Engage faculty and students with digital collections

There are almost as many reasons for digitizing library collections as there are collections themselves. Public libraries may do so to curate and promote unique local history or culture. Museums, of course, want to make their treasures available for study and enjoyment to people who can’t visit the physical building. And while academic libraries have just as many, varied reasons for beginning a specific digitization project, there’s often a longer-term goal in mind: to promote study and learning around the collection.

Enhance coursework with unique materials

The American University in Cairo’s Rare Books and Special Collections Library offers a prime example of how libraries can engage faculty and students through digital collections. The library, awarded the UNESCO/Jikji Memory of the World Prize in 2022, serves nearly 7,000 students, in part, by making rare materials easily accessible. Since the 1950s, the library has collected unique resources, and its official establishment in the 1990s marked the beginning of a significant era of cultural preservation.

How can your faculty integrate your rare digital materials into their curriculum? Here are a few ideas to get started:

  • Direct learning. Provide faculty with information based on current course descriptions. Get creative about how and where materials might fit into their teaching. For example, historical materials could be used for creative writing prompts or photographs as part of art projects. Or they can inform class discussions and critical thinking skills.
  • Research projects. Work with faculty to encourage students to use your library’s digital collections for research projects as primary sources. This will not only improve research skills but also deepen appreciation for your institution’s distinct assets.
  • Virtual exhibits and presentations. Inspire the reuse of digital materials (when copyright allows) as part of student or faculty presentation projects. This can help students learn to curate content, develop narratives around specific themes, and use digital tools for academic and creative expression.

Regardless of the activities, make sure you connect people back to your library’s wider resources, too.

Collaborate with partners and alumni

The American Library’s successful collaboration with external institutions, like the loan of original architectural drawings to New York’s Museum of Modern Art (MoMA), demonstrates the potential for digitized content to create powerful connections. By working with the library, faculty can leverage digital collections for innovative research projects, funding activities, or alumni communications. For example:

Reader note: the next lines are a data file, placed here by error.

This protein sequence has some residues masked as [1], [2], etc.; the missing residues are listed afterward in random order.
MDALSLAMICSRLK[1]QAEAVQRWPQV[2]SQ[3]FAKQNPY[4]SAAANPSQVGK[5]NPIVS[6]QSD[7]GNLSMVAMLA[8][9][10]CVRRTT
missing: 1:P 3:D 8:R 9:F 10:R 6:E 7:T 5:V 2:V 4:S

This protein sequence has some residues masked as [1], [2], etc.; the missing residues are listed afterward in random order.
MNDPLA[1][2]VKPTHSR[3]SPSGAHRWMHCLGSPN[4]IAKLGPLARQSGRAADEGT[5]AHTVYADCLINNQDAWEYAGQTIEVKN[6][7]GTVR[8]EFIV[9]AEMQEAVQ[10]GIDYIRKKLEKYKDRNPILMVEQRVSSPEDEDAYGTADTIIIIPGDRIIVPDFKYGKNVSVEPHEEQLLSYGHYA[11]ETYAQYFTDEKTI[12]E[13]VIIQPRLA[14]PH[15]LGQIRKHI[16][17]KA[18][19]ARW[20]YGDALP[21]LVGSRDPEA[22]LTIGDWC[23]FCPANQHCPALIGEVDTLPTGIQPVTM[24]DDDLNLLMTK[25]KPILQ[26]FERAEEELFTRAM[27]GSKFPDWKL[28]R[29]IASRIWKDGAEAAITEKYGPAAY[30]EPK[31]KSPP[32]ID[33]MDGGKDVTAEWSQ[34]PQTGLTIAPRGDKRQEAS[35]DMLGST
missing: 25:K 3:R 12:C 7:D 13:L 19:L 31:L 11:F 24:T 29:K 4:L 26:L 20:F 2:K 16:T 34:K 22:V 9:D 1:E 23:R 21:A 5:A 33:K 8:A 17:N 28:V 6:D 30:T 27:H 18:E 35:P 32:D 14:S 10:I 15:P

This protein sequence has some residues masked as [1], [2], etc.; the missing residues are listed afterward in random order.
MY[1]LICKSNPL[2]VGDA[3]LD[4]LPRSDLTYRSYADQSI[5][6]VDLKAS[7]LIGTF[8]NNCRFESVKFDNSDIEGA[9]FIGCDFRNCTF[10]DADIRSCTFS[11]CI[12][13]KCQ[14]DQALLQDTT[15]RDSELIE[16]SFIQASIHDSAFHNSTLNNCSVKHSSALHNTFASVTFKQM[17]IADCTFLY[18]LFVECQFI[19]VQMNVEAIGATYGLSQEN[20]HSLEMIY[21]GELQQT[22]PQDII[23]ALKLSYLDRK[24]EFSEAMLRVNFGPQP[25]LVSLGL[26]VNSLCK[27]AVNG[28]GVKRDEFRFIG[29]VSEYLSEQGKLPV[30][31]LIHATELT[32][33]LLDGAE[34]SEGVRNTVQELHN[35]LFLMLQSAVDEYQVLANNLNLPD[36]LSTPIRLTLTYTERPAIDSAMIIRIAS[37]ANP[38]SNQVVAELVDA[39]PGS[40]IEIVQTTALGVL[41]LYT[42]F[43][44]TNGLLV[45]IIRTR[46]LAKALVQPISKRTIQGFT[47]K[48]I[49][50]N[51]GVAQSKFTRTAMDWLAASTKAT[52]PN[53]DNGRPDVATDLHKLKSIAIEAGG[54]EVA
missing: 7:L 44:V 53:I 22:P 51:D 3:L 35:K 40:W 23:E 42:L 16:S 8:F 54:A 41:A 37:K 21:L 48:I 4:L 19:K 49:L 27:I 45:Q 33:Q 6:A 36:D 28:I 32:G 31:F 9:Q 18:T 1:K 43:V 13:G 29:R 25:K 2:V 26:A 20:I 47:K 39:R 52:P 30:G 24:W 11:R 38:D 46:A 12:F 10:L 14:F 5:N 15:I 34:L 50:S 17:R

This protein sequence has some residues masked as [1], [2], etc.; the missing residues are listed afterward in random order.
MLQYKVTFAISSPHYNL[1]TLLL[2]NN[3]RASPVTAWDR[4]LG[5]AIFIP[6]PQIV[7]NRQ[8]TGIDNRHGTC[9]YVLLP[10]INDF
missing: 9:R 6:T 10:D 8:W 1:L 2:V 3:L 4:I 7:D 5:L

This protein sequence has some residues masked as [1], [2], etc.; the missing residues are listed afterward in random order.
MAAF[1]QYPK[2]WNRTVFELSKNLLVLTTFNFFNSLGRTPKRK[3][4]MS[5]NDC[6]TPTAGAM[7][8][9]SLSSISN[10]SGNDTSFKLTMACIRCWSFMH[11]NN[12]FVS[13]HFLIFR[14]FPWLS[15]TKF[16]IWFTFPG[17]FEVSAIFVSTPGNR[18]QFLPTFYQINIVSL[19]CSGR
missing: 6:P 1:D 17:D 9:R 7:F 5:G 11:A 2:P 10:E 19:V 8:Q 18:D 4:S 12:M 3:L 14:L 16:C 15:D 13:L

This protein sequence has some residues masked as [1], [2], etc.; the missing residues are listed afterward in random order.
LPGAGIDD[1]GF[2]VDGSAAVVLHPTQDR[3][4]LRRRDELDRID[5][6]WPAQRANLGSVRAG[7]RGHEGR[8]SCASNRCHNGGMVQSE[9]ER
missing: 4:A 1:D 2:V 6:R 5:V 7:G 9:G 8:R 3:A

• Recruiting materials. If the library’s collections are particularly interesting for a specific subject or discipline, work with your institution to incorporate their value into recruiting materials. Enhancing a text-only invitation with links to exciting digital content could improve response rates and attract more talent.
  • Co-branding or sponsorship opportunities. Evaluate your collection’s potential to support partnerships. Is there a particular collection that “fits” with outside companies, brands, or groups? And would a partnership improve the brand or reputation of your institution, the faculty involved, and the partner organization?
  • Alumni connections. At some institutions, alumni organizations struggle to find meaningful content or ways to connect after graduation. You can build events, updates, and activities around digital collections that reinforce how great the alma mater is, while also improving the reputation of your library.

Spend some time identifying audiences and objectives with your faculty and other university departments. There may be many ways to leverage your digital content that can help your colleagues achieve their goals.

Promote digital diversity and inclusion

The American University also made its digital collections more accessible by adding Arabic language metadata. That approach not only enhances user engagement but also supports the university’s mission to act as a bridge between cultures. Consider working with faculty to identify materials and audiences that may be underserved by mainstream materials. How can your library’s digital collections “act as a bridge” between different communities? Even the act of presenting resources in class can help students develop critical information literacy skills, enabling them to navigate and interpret a more diverse range of sources.

Use the past to create a brighter future

Digital collections can play an important role in academic life, supporting your institution’s mission to educate and engage a variety of communities. By making rare and unique collections accessible, you don’t just preserve your rich heritage, but you offer resources that faculty and students can use to understand the past in ways that inform the future. When you think about your digital collections strategically—and connect to faculty and students in new ways—you can center these discussions around the value that your library brings to the table.